Breakfast of champions

Oatmeal—gotta love it. Mom always said it was the “stick to your ribs” breakfast. I didn’t love it. In fact, you could say I hated it. Cornflakes, Raisin Bran, Frosted Flakes—that was my kind of breakfast.


Somewhere along the way, I stopped eating breakfast entirely. It definitely wasn’t the most important meal of the day for me. Occasionally I would stop at Winchells or Krispy Kreme for my morning sugar and caffeine fix which evoked memories of the sugar high from my childhood.donut

Then, like so many of us, I decided to get healthy. Here comes oatmeal—again. Didn’t like it any better this time. But did you know that you can turn a healthy bowl of oatmeal into a delightfully, sinful concoction? Add some butter, brown sugar and milk. This is way better than Frosted Flakes. Wow! I loved this healthy breakfast.

Eventually, I saw the delusion I had created with my so-called healthy oatmeal. Out it went. But no matter how hard I tried, I couldn’t avoid the oatmeal hype.

Suddenly, like an epiphany, I saw that oatmeal really was the perfect start to my morning. It’s bursting with fiber and heart protective nutrients. And because of the hype, it was available in individual packets, microwavable and, sadly, loaded with sugar. I loved it! Then I read the label and realized that inadvertently I had once again created a sugary oatmeal monster.


This had to stop. I was on a mission. Oatmeal for breakfast or bust! In comes steel cut oats. Why I was willing to spend 30 minutes cooking them, I don’t know, but I was. Maybe I was growing up. I added a small amount of brown sugar while cooking and found that the creamy texture and slight sweetness was eminently satisfying.

Finally, after many years, I am an oatmeal junkie. Part of my weekly meal prep is cooking a week or two’s supply of steel cut oats, dividing into muffin tins, freezing and packaging individually for my own version of instant, slightly sweetened breakfast of champions.

I don’t want to bore you with all the healthy, nutritious details but the final analysis of the steel cut oats and regular oats debate is that nutritionally they are the same with one minor difference. Steel cut oats have a slightly lower glycemic index which makes them a better choice by a smal lmargin. Make your own decision—just eat the oats.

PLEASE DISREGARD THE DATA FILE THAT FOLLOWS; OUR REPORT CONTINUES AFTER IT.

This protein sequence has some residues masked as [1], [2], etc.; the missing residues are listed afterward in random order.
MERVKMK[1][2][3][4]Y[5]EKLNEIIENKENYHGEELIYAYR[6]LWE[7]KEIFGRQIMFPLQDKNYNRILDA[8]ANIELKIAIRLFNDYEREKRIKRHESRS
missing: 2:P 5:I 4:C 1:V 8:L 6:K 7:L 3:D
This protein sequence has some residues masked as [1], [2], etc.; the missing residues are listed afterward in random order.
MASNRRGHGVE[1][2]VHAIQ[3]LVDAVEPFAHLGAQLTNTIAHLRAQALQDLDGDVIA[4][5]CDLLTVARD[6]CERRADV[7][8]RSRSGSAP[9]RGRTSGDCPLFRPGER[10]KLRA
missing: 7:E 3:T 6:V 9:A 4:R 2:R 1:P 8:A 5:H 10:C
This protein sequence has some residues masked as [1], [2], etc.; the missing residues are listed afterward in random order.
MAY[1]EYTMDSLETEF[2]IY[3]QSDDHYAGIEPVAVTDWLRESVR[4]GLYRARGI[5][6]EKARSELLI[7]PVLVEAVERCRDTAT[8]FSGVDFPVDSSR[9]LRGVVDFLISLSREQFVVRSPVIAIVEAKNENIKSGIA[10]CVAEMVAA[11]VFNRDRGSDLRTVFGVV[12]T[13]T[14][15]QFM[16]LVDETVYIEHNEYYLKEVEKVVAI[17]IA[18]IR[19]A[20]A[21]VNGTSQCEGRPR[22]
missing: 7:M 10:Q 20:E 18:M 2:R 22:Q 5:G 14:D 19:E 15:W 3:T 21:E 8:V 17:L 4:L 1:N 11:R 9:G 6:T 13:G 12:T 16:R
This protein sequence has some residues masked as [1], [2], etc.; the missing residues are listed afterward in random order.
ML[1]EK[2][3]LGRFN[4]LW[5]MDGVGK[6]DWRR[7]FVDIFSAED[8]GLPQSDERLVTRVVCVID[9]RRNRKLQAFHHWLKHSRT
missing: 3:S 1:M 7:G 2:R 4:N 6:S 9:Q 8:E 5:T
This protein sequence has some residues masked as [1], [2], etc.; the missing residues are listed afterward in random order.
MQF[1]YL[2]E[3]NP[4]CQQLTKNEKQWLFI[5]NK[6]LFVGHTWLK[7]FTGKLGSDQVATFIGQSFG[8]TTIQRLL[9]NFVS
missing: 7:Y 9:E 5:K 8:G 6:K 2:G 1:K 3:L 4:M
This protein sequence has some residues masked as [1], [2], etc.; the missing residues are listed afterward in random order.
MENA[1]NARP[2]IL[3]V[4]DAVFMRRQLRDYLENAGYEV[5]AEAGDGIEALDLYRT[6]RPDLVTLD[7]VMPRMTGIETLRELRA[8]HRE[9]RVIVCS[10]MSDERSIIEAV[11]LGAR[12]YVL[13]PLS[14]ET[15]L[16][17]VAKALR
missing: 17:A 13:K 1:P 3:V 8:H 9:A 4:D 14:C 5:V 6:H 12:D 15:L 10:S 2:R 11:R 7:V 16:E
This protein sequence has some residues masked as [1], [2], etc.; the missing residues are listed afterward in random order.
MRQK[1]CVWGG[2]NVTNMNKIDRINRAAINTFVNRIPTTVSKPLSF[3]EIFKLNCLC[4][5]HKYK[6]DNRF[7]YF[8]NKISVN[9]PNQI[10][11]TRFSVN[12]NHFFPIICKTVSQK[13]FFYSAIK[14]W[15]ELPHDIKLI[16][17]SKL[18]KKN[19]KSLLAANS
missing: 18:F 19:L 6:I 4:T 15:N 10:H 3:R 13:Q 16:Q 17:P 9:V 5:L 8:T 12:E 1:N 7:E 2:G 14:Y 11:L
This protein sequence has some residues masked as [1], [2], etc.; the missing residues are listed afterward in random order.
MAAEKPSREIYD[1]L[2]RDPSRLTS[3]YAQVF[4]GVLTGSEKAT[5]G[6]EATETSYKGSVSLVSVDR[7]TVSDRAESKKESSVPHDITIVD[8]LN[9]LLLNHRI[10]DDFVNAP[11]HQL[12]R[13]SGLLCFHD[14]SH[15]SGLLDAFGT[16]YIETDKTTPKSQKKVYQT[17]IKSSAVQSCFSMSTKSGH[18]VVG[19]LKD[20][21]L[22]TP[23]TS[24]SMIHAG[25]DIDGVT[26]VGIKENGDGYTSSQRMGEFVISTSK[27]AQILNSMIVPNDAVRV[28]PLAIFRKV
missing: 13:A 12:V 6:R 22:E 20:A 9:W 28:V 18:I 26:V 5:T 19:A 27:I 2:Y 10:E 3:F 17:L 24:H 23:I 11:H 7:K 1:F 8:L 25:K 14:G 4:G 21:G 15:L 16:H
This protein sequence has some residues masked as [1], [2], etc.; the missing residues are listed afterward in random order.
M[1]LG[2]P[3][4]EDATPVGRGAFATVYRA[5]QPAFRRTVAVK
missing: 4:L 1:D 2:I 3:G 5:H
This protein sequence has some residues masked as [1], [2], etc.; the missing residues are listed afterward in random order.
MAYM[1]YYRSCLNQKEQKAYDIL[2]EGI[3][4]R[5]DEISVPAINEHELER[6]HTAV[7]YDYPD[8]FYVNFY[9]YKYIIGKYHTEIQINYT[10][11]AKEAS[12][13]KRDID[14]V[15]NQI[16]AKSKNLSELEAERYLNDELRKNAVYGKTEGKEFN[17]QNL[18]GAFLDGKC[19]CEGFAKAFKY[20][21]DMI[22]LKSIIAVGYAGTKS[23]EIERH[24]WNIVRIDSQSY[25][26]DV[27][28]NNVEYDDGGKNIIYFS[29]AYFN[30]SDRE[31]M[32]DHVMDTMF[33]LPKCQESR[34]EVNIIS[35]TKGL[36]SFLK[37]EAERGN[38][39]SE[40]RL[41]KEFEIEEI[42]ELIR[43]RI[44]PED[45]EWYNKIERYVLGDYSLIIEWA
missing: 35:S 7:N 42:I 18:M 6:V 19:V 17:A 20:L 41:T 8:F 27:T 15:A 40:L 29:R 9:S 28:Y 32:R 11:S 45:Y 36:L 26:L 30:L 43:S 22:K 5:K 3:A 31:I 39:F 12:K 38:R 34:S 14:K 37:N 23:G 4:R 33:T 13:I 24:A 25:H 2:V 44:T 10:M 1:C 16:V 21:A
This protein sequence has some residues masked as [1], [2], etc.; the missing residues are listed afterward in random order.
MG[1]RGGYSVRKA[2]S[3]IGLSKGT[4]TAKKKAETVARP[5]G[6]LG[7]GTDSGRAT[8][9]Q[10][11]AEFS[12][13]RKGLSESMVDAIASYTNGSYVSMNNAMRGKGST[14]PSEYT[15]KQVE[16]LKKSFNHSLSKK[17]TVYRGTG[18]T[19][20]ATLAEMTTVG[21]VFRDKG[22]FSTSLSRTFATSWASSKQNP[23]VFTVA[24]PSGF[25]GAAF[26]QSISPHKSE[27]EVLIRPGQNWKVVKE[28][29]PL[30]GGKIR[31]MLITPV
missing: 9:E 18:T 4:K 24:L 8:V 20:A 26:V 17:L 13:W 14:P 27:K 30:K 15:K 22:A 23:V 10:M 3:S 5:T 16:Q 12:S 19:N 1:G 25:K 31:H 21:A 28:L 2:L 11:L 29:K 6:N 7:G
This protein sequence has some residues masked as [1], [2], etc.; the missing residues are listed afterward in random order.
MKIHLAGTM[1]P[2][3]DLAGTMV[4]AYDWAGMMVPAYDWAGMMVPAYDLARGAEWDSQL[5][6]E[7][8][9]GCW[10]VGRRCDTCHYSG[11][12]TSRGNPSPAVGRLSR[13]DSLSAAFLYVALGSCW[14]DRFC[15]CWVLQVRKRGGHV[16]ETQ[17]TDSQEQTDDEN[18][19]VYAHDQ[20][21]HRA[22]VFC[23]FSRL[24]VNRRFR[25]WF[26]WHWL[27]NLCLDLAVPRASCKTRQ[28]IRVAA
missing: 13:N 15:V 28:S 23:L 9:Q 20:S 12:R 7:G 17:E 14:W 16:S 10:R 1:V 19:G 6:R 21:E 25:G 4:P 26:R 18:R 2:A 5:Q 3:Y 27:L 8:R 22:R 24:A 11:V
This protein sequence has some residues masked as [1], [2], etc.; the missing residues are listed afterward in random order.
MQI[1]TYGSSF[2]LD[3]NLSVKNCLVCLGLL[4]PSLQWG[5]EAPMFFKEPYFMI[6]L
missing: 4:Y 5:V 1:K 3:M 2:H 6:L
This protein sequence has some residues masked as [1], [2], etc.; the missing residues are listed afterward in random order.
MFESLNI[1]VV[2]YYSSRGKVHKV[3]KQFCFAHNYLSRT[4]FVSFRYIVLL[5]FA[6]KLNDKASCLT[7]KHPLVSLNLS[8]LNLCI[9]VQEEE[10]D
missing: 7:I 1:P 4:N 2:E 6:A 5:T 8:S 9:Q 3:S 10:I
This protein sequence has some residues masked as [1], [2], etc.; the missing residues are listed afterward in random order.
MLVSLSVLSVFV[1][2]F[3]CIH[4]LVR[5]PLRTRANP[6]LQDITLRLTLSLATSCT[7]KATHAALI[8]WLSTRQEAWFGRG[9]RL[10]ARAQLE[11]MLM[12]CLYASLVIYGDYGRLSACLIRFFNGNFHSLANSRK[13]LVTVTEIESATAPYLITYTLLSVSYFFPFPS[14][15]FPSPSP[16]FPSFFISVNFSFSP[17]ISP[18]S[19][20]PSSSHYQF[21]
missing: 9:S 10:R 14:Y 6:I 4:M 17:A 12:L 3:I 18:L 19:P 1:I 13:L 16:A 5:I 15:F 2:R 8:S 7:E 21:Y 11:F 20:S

6 thoughts on “Breakfast of champions”

  1. Oh how I miss oatmeal. I can no longer eat it. I keep trying and still oatmeal hates me. I saw an ad for gluten free oatmeal, I’m not gluten intolerant, however the ‘gluten’ in oatmeal does bother me a lot… I cant wait to try it.

    Liked by 1 person

  2. Okay, now you’ve piqued my interest. Why do steel cut oats, as opposed to rolled, have a lower glycemic index? What does cutting them remove?

    Btw, I used to go the brown sugar route. Now I throw a few whole “raw” almonds and raisins in when I cook oatmeal. Together they provide extra fiber, protein, iron and vitamins while adding (the raisins) a slight natural sweetness, with no added processed sugar. We love the heft and crunch of the almonds too. Haven’t tried freezing in muffin tins though. Thanks for the suggestion!

    Liked by 2 people

    1. I asked that question as well. Several of my clients are diabetic so the glycemic index of food is important. I’m sure you know that foods with a lower glycemic index are less likely to cause a blood-sugar spike. Steel cut oats (glycemic index 42) go through less processing than rolled oats (glycemic index 56). A food with a GI of less than 55 is considered “low” while those with a GI of 56-70 are “medium.”

      From what I’ve heard (not sure) processing removes more of the shell and slices the grain in half.

      There’s a lot of debate about the actual GI of all oats and if there is actually any difference in “steel cut” versus “rolled.” For diabetics or people like me who are very sensitive to sugar, I suppose every point is important. What made me a steel cut oats convert is the taste and texture. It’s worth the prep time.
      Thanks for all your interest. If it weren’t for my clients I probably would not have checked this out. Thanks for the suggestions on some new sweeteners. I will be adding some raisins to my next batch.



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